Dave Galanter
December 1st 1969 - December 12th 2020
He was loved.

Black Panther >> View Post
·
Post By
AndrewMTC

In Reply To
Goblin

Subj: Re: Five I can think of. (+1)
Posted: Tue Jun 12, 2007 at 03:28:01 am EDT (Viewed 1 times)
Reply Subj: Five I can think of.
Posted: Mon Jun 11, 2007 at 08:48:55 pm EDT

Previous Post

> We've already talked about Priest ad infinitum. Who else would be a good writer for this book?

Geoff Johns. He'd do a great job boosting sales and building Black Panther's character. He's also talented at portraying villains in interesting ways which T'Challa could use with his enemies. I'd love to see what Johns does with Klaw or Man-Ape.

Warren Ellis. I know probably just as many people hate him as love him, but I would definitely read a Black Panther title written by him. I would just have to see the things he does with Wakandan science and society.

Greg Pak. With Planet Hulk, he proved he can write characters and cultures so far different from what we know and keep it interesting. That's the kind of skill a Black Panther write would need what with Wakanda and all that.

Ed Brubaker. ...Why not? It's Ed Brubaker. Sure, I didn't care much at all for his Uncanny X-Men space opera, but he rocks on Cap, DD and Iron Fist. If he took a shot at writing Black Panther, I'd be there for it.

Greg Rucka, possibly. He obviously likes his political thrillers and Black Panther is probably the best book to tackle international politics in the MU. I think a Rucka run could be cool to see how Wakanda sits in the international scene.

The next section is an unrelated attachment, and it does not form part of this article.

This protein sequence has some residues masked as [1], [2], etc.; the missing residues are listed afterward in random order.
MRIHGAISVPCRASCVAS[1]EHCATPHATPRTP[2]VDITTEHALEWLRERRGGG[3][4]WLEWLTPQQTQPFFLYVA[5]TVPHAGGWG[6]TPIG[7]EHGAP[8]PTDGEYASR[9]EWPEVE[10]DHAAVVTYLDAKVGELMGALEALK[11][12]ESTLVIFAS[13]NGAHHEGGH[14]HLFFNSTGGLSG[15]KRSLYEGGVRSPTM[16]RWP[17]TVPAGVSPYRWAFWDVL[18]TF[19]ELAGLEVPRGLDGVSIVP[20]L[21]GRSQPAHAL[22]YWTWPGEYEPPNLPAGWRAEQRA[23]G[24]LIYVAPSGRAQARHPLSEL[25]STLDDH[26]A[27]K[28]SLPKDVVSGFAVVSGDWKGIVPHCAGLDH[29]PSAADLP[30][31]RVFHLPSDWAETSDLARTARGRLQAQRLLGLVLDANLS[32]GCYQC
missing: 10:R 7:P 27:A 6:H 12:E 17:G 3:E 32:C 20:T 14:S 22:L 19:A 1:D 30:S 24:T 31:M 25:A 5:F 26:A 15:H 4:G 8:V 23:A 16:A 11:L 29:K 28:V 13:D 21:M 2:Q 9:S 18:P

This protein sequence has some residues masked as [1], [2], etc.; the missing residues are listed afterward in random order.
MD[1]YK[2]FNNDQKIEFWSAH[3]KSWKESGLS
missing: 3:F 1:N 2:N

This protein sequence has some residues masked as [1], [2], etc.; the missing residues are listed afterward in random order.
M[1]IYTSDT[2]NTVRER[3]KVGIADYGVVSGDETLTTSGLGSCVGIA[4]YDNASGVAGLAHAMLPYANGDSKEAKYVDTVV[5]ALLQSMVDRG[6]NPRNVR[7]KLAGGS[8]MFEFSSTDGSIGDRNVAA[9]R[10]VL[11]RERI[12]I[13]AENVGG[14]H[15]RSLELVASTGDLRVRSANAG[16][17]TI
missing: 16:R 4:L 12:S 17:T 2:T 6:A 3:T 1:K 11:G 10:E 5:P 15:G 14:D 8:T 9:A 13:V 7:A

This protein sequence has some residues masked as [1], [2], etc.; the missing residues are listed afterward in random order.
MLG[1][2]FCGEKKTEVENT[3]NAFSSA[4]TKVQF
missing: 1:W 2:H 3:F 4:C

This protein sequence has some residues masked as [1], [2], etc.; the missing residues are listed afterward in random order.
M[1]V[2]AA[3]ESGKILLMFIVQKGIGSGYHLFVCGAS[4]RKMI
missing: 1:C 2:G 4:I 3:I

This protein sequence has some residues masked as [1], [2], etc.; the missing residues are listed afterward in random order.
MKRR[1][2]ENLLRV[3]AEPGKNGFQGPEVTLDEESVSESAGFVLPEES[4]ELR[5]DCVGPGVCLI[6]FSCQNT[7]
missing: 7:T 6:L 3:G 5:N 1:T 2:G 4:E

> > We've already talked about Priest ad infinitum. Who else would be a good writer for this book?
>
> Geoff Johns. He'd do a great job boosting sales and building Black Panther's character. He's also talented at portraying villains in interesting ways which T'Challa could use with his enemies. I'd love to see what Johns does with Klaw or Man-Ape.
>
If he did with Panther's foes what he did with Flash's Rogues, then T'Challa could end up with the most interesting opponents in the Marvel U.

> Warren Ellis. I know probably just as many people hate him as love him, but I would definitely read a Black Panther title written by him. I would just have to see the things he does with Wakandan science and society.
>
I like Ellis on certain projects, but I'm not sure if I'd dig him on Panther.

> Greg Pak. With Planet Hulk, he proved he can write characters and cultures so far different from what we know and keep it interesting. That's the kind of skill a Black Panther write would need what with Wakanda and all that.
>
Planet Hulk has convinced me Pak is a master. I think he could do really well on this book.

> Ed Brubaker. ...Why not? It's Ed Brubaker. Sure, I didn't care much at all for his Uncanny X-Men space opera, but he rocks on Cap, DD and Iron Fist. If he took a shot at writing Black Panther, I'd be there for it.
>
The single-character, more down-to-Earth books he has done, he's knocked out of the park. His X-Men work hasn't worked for me (including Deadly Genesis), and I think it's because it's too far from what he excels at. I really think he could give us a cool take on Panther if he keeps within his comfort zone.

> Greg Rucka, possibly. He obviously likes his political thrillers and Black Panther is probably the best book to tackle international politics in the MU. I think a Rucka run could be cool to see how Wakanda sits in the international scene.

I haven't read as much Rucka as I've been meaning to, but I know enough about the guy's work that I'd be totally up for a Panther run by him.


I'd also throw in Brian K. Vaughan (Ex Machina + Runaways + The Hood + Pride of Baghdad + Y The Last Man = total brilliance fit for BP).

Check it out: Shu and I (and FLCL) teamed up!



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